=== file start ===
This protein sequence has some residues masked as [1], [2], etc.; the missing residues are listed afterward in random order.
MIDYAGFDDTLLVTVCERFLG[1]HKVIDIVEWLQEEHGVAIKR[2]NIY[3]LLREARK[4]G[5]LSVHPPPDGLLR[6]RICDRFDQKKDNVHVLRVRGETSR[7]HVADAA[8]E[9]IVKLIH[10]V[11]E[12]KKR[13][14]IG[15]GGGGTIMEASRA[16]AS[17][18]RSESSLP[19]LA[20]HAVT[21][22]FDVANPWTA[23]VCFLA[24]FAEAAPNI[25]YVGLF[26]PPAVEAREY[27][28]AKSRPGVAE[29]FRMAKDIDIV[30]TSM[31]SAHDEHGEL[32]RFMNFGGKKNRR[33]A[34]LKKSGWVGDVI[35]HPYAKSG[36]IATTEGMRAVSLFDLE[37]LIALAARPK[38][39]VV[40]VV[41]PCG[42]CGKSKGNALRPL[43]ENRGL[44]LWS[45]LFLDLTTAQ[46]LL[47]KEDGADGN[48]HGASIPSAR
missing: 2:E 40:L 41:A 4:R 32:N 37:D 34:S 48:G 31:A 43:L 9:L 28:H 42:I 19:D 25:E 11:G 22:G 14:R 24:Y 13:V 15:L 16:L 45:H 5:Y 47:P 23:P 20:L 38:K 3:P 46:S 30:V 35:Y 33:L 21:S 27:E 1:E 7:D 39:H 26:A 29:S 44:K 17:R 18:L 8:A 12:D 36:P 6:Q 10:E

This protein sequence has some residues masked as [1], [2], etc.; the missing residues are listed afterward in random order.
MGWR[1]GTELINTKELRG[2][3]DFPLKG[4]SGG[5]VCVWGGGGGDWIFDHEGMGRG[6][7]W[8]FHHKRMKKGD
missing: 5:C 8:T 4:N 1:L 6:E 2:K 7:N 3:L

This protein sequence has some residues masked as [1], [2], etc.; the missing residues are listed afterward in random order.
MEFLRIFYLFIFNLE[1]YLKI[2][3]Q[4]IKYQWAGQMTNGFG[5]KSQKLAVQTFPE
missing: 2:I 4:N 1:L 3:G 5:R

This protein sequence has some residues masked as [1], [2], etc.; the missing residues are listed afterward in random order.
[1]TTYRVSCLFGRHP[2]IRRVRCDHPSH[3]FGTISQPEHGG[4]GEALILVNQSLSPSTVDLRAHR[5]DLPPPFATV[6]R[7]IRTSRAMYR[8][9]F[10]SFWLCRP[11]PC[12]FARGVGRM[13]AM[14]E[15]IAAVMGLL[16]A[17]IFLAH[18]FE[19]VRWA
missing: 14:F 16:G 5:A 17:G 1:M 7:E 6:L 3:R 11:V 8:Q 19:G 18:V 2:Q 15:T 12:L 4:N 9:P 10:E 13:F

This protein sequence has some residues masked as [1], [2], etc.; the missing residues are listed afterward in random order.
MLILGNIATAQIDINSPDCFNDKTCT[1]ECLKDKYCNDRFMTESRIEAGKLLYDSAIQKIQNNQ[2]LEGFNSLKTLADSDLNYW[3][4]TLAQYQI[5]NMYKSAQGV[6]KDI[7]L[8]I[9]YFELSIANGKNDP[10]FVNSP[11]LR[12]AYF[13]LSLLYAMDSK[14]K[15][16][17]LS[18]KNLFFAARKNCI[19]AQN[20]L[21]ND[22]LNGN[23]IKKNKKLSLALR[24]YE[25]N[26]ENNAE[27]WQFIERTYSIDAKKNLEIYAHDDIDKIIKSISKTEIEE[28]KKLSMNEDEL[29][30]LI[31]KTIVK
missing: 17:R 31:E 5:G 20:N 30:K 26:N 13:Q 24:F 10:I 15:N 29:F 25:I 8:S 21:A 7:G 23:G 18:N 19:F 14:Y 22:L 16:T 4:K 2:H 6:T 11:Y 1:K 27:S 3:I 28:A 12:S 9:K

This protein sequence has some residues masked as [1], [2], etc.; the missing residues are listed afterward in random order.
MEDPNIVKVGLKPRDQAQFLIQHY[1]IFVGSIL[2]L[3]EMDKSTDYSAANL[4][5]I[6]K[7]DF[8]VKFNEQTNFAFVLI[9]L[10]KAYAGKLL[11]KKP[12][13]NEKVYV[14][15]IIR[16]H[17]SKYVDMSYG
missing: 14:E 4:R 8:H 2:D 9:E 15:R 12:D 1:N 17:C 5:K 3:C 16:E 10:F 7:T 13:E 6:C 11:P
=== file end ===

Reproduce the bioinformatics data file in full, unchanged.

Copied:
This protein sequence has some residues masked as [1], [2], etc.; the missing residues are listed afterward in random order.
MIDYAGFDDTLLVTVCERFLG[1]HKVIDIVEWLQEEHGVAIKR[2]NIY[3]LLREARK[4]G[5]LSVHPPPDGLLR[6]RICDRFDQKKDNVHVLRVRGETSR[7]HVADAA[8]E[9]IVKLIH[10]V[11]E[12]KKR[13][14]IG[15]GGGGTIMEASRA[16]AS[17][18]RSESSLP[19]LA[20]HAVT[21][22]FDVANPWTA[23]VCFLA[24]FAEAAPNI[25]YVGLF[26]PPAVEAREY[27][28]AKSRPGVAE[29]FRMAKDIDIV[30]TSM[31]SAHDEHGEL[32]RFMNFGGKKNRR[33]A[34]LKKSGWVGDVI[35]HPYAKSG[36]IATTEGMRAVSLFDLE[37]LIALAARPK[38][39]VV[40]VV[41]PCG[42]CGKSKGNALRPL[43]ENRGL[44]LWS[45]LFLDLTTAQ[46]LL[47]KEDGADGN[48]HGASIPSAR
missing: 2:E 40:L 41:A 4:R 32:N 37:D 34:S 48:G 31:A 43:L 9:L 28:H 42:I 19:D 25:E 11:G 22:G 14:R 24:Y 13:V 15:L 16:L 45:H 5:Y 47:P 23:P 20:L 38:K 3:P 46:S 30:V 35:Y 33:L 21:S 27:E 1:E 7:D 39:H 26:A 29:S 44:K 17:R 18:L 8:A 12:D 36:P 6:Q 10:E

This protein sequence has some residues masked as [1], [2], etc.; the missing residues are listed afterward in random order.
MGWR[1]GTELINTKELRG[2][3]DFPLKG[4]SGG[5]VCVWGGGGGDWIFDHEGMGRG[6][7]W[8]FHHKRMKKGD
missing: 5:C 8:T 4:N 1:L 6:E 2:K 7:N 3:L

This protein sequence has some residues masked as [1], [2], etc.; the missing residues are listed afterward in random order.
MEFLRIFYLFIFNLE[1]YLKI[2][3]Q[4]IKYQWAGQMTNGFG[5]KSQKLAVQTFPE
missing: 2:I 4:N 1:L 3:G 5:R

This protein sequence has some residues masked as [1], [2], etc.; the missing residues are listed afterward in random order.
[1]TTYRVSCLFGRHP[2]IRRVRCDHPSH[3]FGTISQPEHGG[4]GEALILVNQSLSPSTVDLRAHR[5]DLPPPFATV[6]R[7]IRTSRAMYR[8][9]F[10]SFWLCRP[11]PC[12]FARGVGRM[13]AM[14]E[15]IAAVMGLL[16]A[17]IFLAH[18]FE[19]VRWA
missing: 14:F 16:G 5:A 17:G 1:M 7:E 6:L 3:R 11:V 8:Q 19:G 18:V 2:Q 15:T 12:L 4:N 9:P 10:E 13:F

This protein sequence has some residues masked as [1], [2], etc.; the missing residues are listed afterward in random order.
MLILGNIATAQIDINSPDCFNDKTCT[1]ECLKDKYCNDRFMTESRIEAGKLLYDSAIQKIQNNQ[2]LEGFNSLKTLADSDLNYW[3][4]TLAQYQI[5]NMYKSAQGV[6]KDI[7]L[8]I[9]YFELSIANGKNDP[10]FVNSP[11]LR[12]AYF[13]LSLLYAMDSK[14]K[15][16][17]LS[18]KNLFFAARKNCI[19]AQN[20]L[21]ND[22]LNGN[23]IKKNKKLSLALR[24]YE[25]N[26]ENNAE[27]WQFIERTYSIDAKKNLEIYAHDDIDKIIKSISKTEIEE[28]KKLSMNEDEL[29][30]LI[31]KTIVK
missing: 17:R 31:E 5:G 20:N 30:K 26:N 13:Q 24:F 10:I 15:N 29:F 25:I 8:S 21:A 7:G 23:G 18:N 19:F 14:Y 22:L 16:T 4:K 2:H 6:T 11:Y 1:K 27:S 3:I 28:A 12:S 9:K

This protein sequence has some residues masked as [1], [2], etc.; the missing residues are listed afterward in random order.
MEDPNIVKVGLKPRDQAQFLIQHY[1]IFVGSIL[2]L[3]EMDKSTDYSAANL[4][5]I[6]K[7]DF[8]VKFNEQTNFAFVLI[9]L[10]KAYAGKLL[11]KKP[12][13]NEKVYV[14][15]IIR[16]H[17]SKYVDMSYG
missing: 14:E 4:R 8:H 2:D 9:E 15:R 12:D 1:N 17:C 5:K 3:C 16:E 10:F 7:T 13:E 6:C 11:P